Well Child

Healthy Kids, Healthy Futures*:

Guides for parents about nutrition, development, safety, and other issues

Birth to 1 Week Checkup  2 to 4 Week Checkup    2 Month Checkup      4 Month Checkup
   6 Month Checkup  9 to 10 Month Checkup   12 Month Checkup   14 to 15 Month Checkup
   18 Month Checkup  21 to 24 Month Checkup     3 Year Checkup     4 to 5 Year Checkup
  5 to 6 Year Checkup  6 to 8 Year Checkup   8 to 10 Year Checkup    10 to 12 Year Checkup
  Teens Checkup (and Tips for Teens)

* Source: KP.org, The Permanente Medical Group, Inc. All rights reserved.

For travel shots, call ABC Pediatrics Fresno and request Dr. Shahinfar.

Screening Tests for Children and Teens

Often a simple test can detect a disease or condition even before there are symptoms, when it’s easier to treat. Children receive regular screening tests at their scheduled appointments to monitor growth and development.

Below you’ll find a general list of screening tests and when they are recommended for most children and Teens.

Screening Recommendations
Blood pressure Checked at every well-child visit starting at age 3.
Chlamydia Sexually active girls need an annual chlamydia test.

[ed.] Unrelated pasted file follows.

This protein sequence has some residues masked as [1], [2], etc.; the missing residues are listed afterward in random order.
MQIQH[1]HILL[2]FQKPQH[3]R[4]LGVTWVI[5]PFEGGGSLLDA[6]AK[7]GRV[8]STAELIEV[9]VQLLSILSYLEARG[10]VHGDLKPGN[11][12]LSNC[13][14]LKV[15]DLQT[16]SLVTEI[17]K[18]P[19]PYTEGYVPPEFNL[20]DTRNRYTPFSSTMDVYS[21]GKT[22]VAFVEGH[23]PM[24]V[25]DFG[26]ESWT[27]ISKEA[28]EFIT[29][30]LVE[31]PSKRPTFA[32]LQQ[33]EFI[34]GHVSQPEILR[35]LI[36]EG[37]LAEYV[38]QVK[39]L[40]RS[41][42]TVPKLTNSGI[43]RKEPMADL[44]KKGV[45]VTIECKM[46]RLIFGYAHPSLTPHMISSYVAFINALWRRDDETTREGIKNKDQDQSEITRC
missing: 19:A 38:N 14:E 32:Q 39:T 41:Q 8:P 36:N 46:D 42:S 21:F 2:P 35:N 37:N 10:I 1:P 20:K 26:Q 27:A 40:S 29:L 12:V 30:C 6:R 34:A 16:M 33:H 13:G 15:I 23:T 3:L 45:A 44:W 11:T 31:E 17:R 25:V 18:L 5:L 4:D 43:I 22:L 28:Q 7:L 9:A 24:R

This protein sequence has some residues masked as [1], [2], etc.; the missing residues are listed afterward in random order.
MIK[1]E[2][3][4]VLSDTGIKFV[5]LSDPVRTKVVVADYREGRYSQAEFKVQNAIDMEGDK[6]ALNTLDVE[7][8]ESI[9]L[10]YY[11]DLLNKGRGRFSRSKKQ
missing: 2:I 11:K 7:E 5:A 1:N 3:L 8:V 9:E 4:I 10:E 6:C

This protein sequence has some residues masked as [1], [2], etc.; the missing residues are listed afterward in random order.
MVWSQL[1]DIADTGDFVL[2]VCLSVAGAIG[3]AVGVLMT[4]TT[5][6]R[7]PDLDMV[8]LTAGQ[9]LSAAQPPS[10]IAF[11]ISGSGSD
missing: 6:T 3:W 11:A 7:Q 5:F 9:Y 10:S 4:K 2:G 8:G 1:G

Head circumference Measured at every well-care visit between birth and 18 months.
Hearing An audiogram is performed at birth, between ages 3 and 5, and at preventive care visits, as recommended by Dr. Shahinfar, from 6 to 17 years.
Height and weight Measured at every well-care visit. Body mass index (BMI) should be calculated starting at age 2 to help determine if your child is at a healthy weight.
HIV and sexually transmitted disease (STD) Sexually active males and females age 12 and older need an annual HIV and STD risk assessment. Testing will be offered if you are at-risk.
Vision Checked once at age 3 to 5 years and at well-care visits, as recommended by your physician, from 6 to 17 years.
Additional tests Your child is tested at birth for thyroid deficiencies, intolerance to milk sugar (galactosemia), sickle cell disease and other hemoglobin diseases, and phenylketonuria or PKU. Your physician will let you know if your child needs additional tests for problems such as high cholesterol, tuberculosis, anemia, or lead exposure.